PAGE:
COVID-19 vaccine shortages no longer an issue – Ramaphosa

President Cyril Ramaphosa says vaccine shortages will no longer be an issue.
More than 31 million doses of the Pfizer and Johnson & Johnson COVID-19 vaccines will arrive in the country before the end of the year. (Photo by Spencer Davis on Unsplash)

The president addressed the media at the Rabasotho Community Centre which doubles up as a vaccination site in Thembisa yesterday.

Ramaphosa said the shortages experienced during the first three quarters of this year will no longer be a problem as the Pfizer and Johnson & Johnson jabs make their way to South African shores.

A total of 1.49 million doses of the J&J vaccine – released by Aspen on Monday – are expected to be handed over to the National Department of Health in the new few days.

“Today or the day after, we are going to receive 5.7 million (vaccines) that have been donated by the government of the United States,” said Ramaphosa.

News that Aspen will start producing J&J vaccines in Ggeberha for the rest of Africa has calmed the president.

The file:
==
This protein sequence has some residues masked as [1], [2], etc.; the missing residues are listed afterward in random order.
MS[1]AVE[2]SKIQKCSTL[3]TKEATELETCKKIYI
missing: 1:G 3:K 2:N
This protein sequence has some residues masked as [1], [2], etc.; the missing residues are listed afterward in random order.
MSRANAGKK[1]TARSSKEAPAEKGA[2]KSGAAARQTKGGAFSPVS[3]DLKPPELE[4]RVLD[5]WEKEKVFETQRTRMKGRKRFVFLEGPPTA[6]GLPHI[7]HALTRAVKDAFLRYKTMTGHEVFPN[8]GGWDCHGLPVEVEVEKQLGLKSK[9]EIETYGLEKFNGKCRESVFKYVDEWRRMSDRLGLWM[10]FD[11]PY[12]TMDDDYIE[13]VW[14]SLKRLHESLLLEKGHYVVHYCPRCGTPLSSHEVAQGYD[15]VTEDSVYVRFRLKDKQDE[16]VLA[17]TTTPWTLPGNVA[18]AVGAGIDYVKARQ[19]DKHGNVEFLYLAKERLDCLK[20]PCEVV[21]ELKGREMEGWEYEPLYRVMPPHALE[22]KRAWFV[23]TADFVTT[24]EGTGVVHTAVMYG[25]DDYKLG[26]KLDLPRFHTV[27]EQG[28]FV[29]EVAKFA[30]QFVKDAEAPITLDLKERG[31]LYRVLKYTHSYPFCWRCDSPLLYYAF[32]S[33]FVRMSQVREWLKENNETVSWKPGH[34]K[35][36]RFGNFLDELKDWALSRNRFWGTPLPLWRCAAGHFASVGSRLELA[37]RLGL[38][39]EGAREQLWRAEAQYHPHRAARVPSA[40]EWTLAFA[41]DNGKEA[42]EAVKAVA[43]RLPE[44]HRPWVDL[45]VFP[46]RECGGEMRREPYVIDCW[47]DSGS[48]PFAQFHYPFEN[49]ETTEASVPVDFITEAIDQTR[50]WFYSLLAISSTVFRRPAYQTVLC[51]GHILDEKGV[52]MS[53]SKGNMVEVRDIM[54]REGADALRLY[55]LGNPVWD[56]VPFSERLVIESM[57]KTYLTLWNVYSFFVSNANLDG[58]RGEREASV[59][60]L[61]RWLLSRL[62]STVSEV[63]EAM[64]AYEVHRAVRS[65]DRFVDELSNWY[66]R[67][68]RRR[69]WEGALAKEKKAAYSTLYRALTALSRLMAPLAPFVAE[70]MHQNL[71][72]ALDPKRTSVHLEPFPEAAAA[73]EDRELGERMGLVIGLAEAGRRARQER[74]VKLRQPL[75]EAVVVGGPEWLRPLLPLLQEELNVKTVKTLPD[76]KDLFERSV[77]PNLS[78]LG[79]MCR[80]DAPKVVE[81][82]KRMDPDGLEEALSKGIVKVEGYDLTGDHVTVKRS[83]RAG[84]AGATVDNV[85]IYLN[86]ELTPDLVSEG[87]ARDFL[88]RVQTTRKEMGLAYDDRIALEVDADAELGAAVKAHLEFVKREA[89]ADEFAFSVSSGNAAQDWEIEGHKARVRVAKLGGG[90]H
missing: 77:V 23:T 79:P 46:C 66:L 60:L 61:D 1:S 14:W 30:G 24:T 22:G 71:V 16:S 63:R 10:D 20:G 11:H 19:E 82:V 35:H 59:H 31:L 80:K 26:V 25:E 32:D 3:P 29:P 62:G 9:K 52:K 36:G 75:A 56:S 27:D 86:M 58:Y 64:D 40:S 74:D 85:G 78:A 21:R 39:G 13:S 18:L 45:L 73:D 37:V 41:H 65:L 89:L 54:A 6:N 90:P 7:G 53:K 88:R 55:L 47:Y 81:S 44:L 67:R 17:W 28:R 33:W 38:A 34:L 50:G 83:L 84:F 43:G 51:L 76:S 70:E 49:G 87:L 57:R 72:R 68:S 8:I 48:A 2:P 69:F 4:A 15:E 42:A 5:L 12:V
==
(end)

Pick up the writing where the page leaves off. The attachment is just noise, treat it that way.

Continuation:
“I am not worried. Earlier, I was worried and that is why we’ve entered into various negotiations with pharmaceutical companies as well as various governments,” he added.

As a COVID-19 vaccine champion, Ramaphosa also said that the partnership between Biovac and Pfizer/BioNTech would benefit the continent not only during the pandemic but for years to come.

The deal is expected to result in over 100 million vaccine doses annually that will be manufactured in South Africa and be distributed to the 55 African Union member states.

“We now live in a world where pandemics are going to be occurring on an ongoing basis so that centre will be ready to do the Covid-19 vaccines and other vaccines as well,” said the president.

“So that is the beauty about that deal and it is a wonderful deal which we should welcome because it places South Africa in a very good position in as far as being the centre of vaccine manufacturing.”

Thembisa resident, Mona Mashele, was vaccinated while Ramaphosa was being taken on a walkabout inside the Rabasotho hall and was pleased to see him.

“It is an indication that he is motivating people of South Africa to come and vaccinate,” said the 47-year-old.

It was his (Mashele’s) first dose and he is hopeful that he won’t experience any side-effects from the vaccine.

“I am not sure which one I got, Pfizer or J&J, but I will go back and ask. I don’t know what will happen but as time goes on maybe I won’t experience anything as people are saying this thing is killing people,” he said. – Health-e News


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